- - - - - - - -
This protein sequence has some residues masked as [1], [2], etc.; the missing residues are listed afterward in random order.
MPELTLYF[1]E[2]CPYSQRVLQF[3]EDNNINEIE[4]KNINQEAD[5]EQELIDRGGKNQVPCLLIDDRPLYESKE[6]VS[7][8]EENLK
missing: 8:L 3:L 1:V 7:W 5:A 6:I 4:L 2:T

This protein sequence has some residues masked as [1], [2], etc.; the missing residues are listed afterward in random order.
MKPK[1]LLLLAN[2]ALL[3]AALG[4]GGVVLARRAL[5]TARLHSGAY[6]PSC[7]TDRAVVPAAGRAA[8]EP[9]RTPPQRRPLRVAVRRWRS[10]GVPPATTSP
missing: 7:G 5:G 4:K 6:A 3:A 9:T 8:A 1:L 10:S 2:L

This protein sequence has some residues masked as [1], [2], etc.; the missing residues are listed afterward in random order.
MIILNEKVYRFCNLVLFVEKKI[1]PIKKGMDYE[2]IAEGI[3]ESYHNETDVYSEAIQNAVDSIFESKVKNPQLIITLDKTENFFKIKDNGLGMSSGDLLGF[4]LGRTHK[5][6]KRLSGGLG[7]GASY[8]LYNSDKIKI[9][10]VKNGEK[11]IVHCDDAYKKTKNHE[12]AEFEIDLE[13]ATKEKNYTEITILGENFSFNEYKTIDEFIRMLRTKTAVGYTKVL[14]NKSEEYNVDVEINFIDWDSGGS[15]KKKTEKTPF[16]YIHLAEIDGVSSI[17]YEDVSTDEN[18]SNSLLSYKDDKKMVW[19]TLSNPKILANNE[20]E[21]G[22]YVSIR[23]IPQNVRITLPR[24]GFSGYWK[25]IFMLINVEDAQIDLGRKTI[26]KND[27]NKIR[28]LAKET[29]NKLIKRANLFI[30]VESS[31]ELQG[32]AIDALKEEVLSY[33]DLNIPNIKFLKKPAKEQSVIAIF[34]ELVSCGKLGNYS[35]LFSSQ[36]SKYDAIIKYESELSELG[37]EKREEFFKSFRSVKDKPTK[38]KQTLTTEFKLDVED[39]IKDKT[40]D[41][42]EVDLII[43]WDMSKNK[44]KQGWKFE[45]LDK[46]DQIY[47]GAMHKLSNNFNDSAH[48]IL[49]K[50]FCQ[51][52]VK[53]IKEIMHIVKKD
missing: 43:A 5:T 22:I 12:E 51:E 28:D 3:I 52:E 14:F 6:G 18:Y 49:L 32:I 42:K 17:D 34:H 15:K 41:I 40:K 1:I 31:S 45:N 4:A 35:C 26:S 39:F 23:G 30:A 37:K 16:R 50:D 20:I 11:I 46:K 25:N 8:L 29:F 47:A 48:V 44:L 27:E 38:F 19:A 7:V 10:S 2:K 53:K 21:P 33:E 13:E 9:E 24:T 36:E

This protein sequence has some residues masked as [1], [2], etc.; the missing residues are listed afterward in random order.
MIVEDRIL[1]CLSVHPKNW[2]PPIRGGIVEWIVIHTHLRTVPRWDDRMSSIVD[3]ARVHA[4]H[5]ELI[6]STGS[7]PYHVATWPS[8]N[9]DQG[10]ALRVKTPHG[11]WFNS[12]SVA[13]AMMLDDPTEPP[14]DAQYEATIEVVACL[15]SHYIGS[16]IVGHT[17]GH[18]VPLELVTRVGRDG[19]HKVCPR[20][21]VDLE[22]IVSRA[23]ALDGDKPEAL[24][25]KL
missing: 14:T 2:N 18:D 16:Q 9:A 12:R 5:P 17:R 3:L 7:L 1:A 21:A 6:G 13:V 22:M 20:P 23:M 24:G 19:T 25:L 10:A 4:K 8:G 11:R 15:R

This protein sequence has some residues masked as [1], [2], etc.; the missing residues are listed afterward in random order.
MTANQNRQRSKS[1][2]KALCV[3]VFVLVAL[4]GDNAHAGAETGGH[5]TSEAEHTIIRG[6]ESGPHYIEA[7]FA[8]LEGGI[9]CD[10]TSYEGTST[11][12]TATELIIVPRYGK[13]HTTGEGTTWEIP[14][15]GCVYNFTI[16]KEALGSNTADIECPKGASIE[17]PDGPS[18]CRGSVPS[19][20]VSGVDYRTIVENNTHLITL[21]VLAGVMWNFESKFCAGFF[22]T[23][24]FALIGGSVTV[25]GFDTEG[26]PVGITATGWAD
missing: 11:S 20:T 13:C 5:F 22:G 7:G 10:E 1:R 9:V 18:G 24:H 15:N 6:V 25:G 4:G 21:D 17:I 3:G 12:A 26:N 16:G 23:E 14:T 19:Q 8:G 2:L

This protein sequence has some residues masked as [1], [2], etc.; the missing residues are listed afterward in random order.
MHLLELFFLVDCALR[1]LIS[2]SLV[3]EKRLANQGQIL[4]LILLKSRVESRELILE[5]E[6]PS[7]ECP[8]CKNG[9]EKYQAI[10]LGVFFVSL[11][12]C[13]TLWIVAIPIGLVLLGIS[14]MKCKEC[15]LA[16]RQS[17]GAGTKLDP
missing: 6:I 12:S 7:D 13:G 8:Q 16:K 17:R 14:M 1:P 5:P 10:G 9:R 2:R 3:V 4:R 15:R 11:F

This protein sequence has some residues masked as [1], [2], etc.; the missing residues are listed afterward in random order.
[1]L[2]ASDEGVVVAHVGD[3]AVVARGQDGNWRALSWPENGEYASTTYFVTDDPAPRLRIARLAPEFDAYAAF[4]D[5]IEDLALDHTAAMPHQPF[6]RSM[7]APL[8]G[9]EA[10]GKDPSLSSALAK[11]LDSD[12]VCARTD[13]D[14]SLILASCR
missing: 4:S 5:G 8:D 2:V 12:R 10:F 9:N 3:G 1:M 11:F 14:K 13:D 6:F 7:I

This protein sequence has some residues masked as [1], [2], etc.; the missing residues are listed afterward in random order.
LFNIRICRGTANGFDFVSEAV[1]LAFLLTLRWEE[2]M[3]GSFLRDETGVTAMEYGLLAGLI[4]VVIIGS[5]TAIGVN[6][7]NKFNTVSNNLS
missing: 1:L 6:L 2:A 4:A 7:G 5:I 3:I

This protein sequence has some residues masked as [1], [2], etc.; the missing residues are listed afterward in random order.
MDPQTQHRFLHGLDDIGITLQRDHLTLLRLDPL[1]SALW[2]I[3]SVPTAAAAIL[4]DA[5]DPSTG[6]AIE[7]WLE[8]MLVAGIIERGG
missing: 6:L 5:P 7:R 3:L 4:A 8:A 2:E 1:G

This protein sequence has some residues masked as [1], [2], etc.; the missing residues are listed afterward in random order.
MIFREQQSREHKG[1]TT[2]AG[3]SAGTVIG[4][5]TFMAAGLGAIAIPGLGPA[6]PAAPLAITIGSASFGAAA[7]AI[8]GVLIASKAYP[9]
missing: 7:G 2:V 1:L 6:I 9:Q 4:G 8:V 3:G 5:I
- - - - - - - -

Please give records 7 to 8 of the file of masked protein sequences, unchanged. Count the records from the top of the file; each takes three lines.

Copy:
This protein sequence has some residues masked as [1], [2], etc.; the missing residues are listed afterward in random order.
[1]L[2]ASDEGVVVAHVGD[3]AVVARGQDGNWRALSWPENGEYASTTYFVTDDPAPRLRIARLAPEFDAYAAF[4]D[5]IEDLALDHTAAMPHQPF[6]RSM[7]APL[8]G[9]EA[10]GKDPSLSSALAK[11]LDSD[12]VCARTD[13]D[14]SLILASCR
missing: 4:S 5:G 8:D 2:V 12:R 10:F 9:N 3:G 1:M 11:F 14:K 13:D 6:F 7:I

This protein sequence has some residues masked as [1], [2], etc.; the missing residues are listed afterward in random order.
LFNIRICRGTANGFDFVSEAV[1]LAFLLTLRWEE[2]M[3]GSFLRDETGVTAMEYGLLAGLI[4]VVIIGS[5]TAIGVN[6][7]NKFNTVSNNLS
missing: 1:L 6:L 2:A 4:A 7:G 5:I 3:I